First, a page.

League of Legends

Statistical Analysis on the New Ranked Account Seeding – An Epic Failure

LeagueofLegends3 - Statistical Analysis on the New Ranked Account Seeding – An Epic Failure
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In the
dev updates on 2020 ranked matchmaking - Statistical Analysis on the New Ranked Account Seeding – An Epic Failure

Dev Updates at the beginning of June, Riot announced that they would be making a change to the way that new players entered ranked play.

Ranked Account Seeding: Formerly known as “New Account Seeding,” Ranked Account Seeding is built to more accurately place you in your first games of Ranked. In the past, we were using a fixed placement to start you somewhere towards the bottom half of the curve. While starting everyone at the same spot was "fair", this meant players actually at the skill level of the starting MMR were frequently matched with new players whose actual skill was much higher or lower. Since MMR is close to a bell curve, this meant matchmaking quality suffered right at the highest-populated skill level.

By seeding players based on gameplay information from other queues, we’re confident that players will be more accurately placed at the start of their climb. This will make it so others aren’t experiencing matches that seem imbalanced from the start. We’ll be rolling this out slowly over the next couple patches so we can monitor and respond to impacts quickly and carefully.”

On paper, this seems like a good idea, but the execution was highly flawed – and I have some statistics to back it up.

A few months ago (before I read these dev updates and learned of the new system), I started to notice that I was running into a high number of very unexperienced players. And by unexperienced I don’t just mean “feeding” or “griefing”. More so, lack of map awareness, not breaking 50 CS, no warding, high death rates, etc. Players who, against no fault of their own, were just very new to the game and were not very good yet.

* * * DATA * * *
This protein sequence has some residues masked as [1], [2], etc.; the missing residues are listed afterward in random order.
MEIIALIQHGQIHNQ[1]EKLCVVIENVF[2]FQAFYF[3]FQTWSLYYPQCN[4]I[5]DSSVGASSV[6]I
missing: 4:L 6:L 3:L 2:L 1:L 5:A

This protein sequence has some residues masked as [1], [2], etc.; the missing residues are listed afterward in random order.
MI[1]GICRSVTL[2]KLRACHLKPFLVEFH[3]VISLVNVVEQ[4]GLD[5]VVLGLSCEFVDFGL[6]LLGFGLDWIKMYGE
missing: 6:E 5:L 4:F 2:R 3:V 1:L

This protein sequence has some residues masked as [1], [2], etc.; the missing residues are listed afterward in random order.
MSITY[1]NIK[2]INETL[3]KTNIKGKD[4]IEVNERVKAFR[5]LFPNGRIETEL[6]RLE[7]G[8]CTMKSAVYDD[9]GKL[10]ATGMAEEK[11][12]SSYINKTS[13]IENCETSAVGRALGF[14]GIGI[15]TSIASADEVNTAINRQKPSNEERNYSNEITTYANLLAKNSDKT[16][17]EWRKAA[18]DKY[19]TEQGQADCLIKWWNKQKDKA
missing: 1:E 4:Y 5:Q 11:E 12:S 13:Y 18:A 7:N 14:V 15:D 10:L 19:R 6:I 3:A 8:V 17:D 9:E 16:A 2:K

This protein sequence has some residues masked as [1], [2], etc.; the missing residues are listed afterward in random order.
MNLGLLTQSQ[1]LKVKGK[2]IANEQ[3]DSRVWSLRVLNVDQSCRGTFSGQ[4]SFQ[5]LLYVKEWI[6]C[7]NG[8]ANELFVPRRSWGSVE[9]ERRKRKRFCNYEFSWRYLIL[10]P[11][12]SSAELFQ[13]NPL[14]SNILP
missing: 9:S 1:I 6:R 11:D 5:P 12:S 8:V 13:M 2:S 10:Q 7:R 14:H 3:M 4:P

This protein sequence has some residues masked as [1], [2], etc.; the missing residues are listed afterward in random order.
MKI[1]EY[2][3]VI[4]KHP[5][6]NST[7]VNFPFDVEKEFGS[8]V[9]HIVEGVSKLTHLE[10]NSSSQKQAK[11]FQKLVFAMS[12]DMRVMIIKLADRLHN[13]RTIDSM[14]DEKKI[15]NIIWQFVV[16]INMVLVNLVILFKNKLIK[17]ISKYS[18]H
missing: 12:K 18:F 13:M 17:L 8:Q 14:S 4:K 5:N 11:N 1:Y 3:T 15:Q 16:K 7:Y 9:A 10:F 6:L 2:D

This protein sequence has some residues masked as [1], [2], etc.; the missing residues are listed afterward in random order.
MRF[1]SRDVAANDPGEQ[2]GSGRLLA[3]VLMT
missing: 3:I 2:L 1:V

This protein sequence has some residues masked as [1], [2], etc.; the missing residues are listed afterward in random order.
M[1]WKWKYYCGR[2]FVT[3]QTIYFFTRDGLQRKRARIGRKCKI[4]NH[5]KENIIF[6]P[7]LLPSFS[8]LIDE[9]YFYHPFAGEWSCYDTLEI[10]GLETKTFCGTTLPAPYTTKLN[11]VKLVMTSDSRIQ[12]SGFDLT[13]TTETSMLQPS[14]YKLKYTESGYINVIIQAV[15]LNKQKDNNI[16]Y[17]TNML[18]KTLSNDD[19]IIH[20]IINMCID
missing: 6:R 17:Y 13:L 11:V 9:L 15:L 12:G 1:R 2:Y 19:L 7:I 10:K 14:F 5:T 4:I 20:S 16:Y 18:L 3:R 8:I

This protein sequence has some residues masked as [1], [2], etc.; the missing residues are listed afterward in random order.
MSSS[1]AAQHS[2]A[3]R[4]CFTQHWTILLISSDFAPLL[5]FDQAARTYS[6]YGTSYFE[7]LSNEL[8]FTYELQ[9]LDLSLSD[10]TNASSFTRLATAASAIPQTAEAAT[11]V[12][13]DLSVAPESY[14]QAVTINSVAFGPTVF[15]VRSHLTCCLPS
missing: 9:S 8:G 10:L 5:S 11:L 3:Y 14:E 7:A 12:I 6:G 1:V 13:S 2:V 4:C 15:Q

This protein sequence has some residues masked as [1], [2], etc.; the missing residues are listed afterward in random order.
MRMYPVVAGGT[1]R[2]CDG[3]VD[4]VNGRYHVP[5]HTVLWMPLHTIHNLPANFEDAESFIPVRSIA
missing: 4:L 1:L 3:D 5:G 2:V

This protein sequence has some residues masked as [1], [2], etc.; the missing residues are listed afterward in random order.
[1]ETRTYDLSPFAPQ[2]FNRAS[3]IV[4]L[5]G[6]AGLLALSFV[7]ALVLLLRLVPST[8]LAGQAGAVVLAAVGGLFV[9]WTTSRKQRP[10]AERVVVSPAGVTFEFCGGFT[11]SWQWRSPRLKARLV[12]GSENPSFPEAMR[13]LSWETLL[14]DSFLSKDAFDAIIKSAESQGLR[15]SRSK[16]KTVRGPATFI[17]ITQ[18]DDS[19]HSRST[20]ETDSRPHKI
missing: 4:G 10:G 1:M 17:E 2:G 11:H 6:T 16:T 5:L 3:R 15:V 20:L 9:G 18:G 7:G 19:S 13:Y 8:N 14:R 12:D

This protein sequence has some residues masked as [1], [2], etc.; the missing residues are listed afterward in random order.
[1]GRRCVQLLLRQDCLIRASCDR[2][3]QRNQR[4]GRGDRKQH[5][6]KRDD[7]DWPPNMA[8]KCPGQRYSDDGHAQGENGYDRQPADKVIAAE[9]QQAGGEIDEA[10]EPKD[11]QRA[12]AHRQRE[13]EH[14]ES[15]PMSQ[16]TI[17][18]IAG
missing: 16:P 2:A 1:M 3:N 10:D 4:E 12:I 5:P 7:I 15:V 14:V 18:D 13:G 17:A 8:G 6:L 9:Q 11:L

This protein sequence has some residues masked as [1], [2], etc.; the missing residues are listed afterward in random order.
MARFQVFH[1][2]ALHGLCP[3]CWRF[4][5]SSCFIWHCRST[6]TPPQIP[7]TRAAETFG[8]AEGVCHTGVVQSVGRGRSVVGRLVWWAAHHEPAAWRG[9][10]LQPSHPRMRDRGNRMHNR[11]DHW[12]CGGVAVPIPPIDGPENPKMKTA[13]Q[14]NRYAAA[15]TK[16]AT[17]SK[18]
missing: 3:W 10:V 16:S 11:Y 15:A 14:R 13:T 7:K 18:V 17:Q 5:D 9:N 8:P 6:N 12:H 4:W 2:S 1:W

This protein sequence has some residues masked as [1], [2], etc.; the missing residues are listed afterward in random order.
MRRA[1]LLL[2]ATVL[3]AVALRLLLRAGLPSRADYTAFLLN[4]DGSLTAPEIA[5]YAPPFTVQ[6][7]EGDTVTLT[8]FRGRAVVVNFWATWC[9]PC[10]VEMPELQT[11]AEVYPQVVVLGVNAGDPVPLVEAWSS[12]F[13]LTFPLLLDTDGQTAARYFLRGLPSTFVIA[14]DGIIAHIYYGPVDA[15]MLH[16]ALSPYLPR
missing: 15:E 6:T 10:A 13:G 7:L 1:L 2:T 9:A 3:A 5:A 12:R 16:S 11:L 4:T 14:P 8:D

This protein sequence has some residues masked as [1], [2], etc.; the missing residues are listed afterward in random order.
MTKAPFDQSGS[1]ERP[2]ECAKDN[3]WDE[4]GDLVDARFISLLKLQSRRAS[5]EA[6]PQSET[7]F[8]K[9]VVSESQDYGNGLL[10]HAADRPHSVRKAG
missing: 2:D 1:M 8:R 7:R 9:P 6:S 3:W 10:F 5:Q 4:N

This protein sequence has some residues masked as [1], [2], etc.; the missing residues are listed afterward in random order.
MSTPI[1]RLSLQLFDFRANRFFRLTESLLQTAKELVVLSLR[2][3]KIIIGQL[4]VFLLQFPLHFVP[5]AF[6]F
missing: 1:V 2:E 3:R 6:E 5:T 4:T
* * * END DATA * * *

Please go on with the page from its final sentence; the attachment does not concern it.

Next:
Because of this, and my professional background in data science, I decided to do some research and take advantage of na.op.gg’s awesome website that tracks historical gameplay and statistics about those games. I went back in time and started logging all of these games in a spreadsheet, specifically looking for games that included new players on either side. It was while I was conducting this research that I discovered the dev updates, which actually provided a reason for this increase in new players.

I quickly came across a few major findings which I will highlight here before moving into the technical analysis:

1) The new Ranked Account Seeding system is HIGHLY overestimating the skill level of new players according to KDA, gold per game, CS per game, and warding per game.

2) The new Ranked Account Seeding system is leading to increased systematic randomness to winning or losing and poorer game quality according to game outcomes, game time, and new ranked players’ win rates.

3) While Riot did not officially announce which patch they were rolling out the new Ranked Account Seeding, it was clearly rolled out in patch 10.13 on June 24, 2020.

4) The new Ranked Account Seeding system unequally places new players in the high silver and low gold tiers.